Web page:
This is a personal blog mainly to do with hillwalking things but with other stuff as well.....maybe the odd rant..
Monday, 5 January 2015
Helbeck – Mount Ida and Barnarm Scar
Driving over the foggy A66 was quite good practise for the pup, although he did get quite close to that German Wagon at one point and I noticed we got to Brough quite quickly. So, after parking prettily outside somebody’s house we wandered up the road towards Helbeck. The mist was well down and the drizzle drove in that drizzly kind of way that stops you seeing through your specs.
We passed the red flag indicating that Warcop Training Area was shooting stuff at other stuff but judged that the 3800 metre buffer was well big enough to allow the bagging of Mount Ida. The view was a bit more than 80 metres, so we handrailed stuff – mainly walls and fences and there seemed to be a bit of a rocky ridge with a hint, just a hint of a path to the cairn on the top. We gazed at the lovely view that we couldn’t see from here. And retraced to the nearest wall, which we handrailed till we got to the bit where it was falling down, where we crossed and descended a stupidly steep and grassy slope with extra steep bits till finally, I spotted a wall below and there, looming out of the mist was the apparently huge and mountainous profile of Barnarm Scar. On such a day, it appears as a remote Scottish Corbett or Munro, but the narrow ridge leading to the well-defined, almost pointy top is not much more than 40 metres from the bottom. And the top has an odd little hole, just big enough to stand in, and , apparently the result of walling off a small rocky bay. The construction seems to be quite ancient and has a selection of herbs and dead birds in the bottom. The mist cleared a bit as we descended the lovely ridge and returned whence we came, although we used field paths to make a circular change from the outward route back to Brough.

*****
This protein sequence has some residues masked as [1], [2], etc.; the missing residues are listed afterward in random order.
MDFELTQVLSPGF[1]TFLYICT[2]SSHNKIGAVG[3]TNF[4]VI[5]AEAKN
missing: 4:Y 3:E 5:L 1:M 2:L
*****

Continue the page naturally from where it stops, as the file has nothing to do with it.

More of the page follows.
I must say that Barnarm Scar fights well above it’s weight for it’s size. It’s a beautiful, isolated rocky tor, appearing much much bigger than it actually is. And I wonder why I’ve never visited the Helbeck scars area before. It’s a lovely, lumpy, rocky sort of place, full of interest. I should return on a nicer day. After this, we visited Great Musgrave for the brief and not-very-exciting bagging of Great Musgrave Hill. It’s on the Pennine Journey route, so if you’ve done that walk, you’ll have bagged Great Musgrave Hill. The enjoyable part of this bit was the long conversation I had with an old chap washing his car - concerning drumlins (Gt Musgrave Hill is a drumlin by the way) and karst and jumping out of perfectly serviceable aircraft (he was a retired paratrooper). Anyway, as we chatted his car-washing water went cold. We only did five miles. There’s a map below for anybody with a couple of hours to spare who might be passing by Brough on the A66 and feels the need for some lovely karst scenery. I drove back. That dog’s a nutcase.
I am a retired NHS Personnel person. All I do nowadays is walk about.
I used to have my pet dog Bruno with me (in the front page pic). he was Superdawg but he died. Now I have Lucky the pup. He's a bit like Bruno, only smaller and more suspicious.